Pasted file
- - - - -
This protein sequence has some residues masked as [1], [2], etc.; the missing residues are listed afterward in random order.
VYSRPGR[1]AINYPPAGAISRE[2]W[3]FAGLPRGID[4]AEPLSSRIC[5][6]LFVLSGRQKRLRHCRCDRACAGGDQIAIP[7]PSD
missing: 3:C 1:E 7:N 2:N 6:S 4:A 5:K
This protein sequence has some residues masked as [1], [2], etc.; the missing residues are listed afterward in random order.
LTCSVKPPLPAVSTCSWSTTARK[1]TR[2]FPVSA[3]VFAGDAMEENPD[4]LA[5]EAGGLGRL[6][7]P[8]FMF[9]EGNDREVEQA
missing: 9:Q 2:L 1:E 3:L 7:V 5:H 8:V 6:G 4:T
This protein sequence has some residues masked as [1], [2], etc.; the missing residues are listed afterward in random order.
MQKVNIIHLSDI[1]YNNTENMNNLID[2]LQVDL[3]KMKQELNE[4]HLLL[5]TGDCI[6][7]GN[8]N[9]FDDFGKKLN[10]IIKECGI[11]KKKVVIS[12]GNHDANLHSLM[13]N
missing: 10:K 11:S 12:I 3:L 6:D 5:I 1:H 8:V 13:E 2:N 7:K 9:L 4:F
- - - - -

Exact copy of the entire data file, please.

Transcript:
This protein sequence has some residues masked as [1], [2], etc.; the missing residues are listed afterward in random order.
VYSRPGR[1]AINYPPAGAISRE[2]W[3]FAGLPRGID[4]AEPLSSRIC[5][6]LFVLSGRQKRLRHCRCDRACAGGDQIAIP[7]PSD
missing: 3:C 1:E 7:N 2:N 6:S 4:A 5:K
This protein sequence has some residues masked as [1], [2], etc.; the missing residues are listed afterward in random order.
LTCSVKPPLPAVSTCSWSTTARK[1]TR[2]FPVSA[3]VFAGDAMEENPD[4]LA[5]EAGGLGRL[6][7]P[8]FMF[9]EGNDREVEQA
missing: 9:Q 2:L 1:E 3:L 7:V 5:H 8:V 6:G 4:T
This protein sequence has some residues masked as [1], [2], etc.; the missing residues are listed afterward in random order.
MQKVNIIHLSDI[1]YNNTENMNNLID[2]LQVDL[3]KMKQELNE[4]HLLL[5]TGDCI[6][7]GN[8]N[9]FDDFGKKLN[10]IIKECGI[11]KKKVVIS[12]GNHDANLHSLM[13]N
missing: 10:K 11:S 12:I 3:L 6:D 5:I 1:H 8:V 13:E 2:N 7:K 9:L 4:F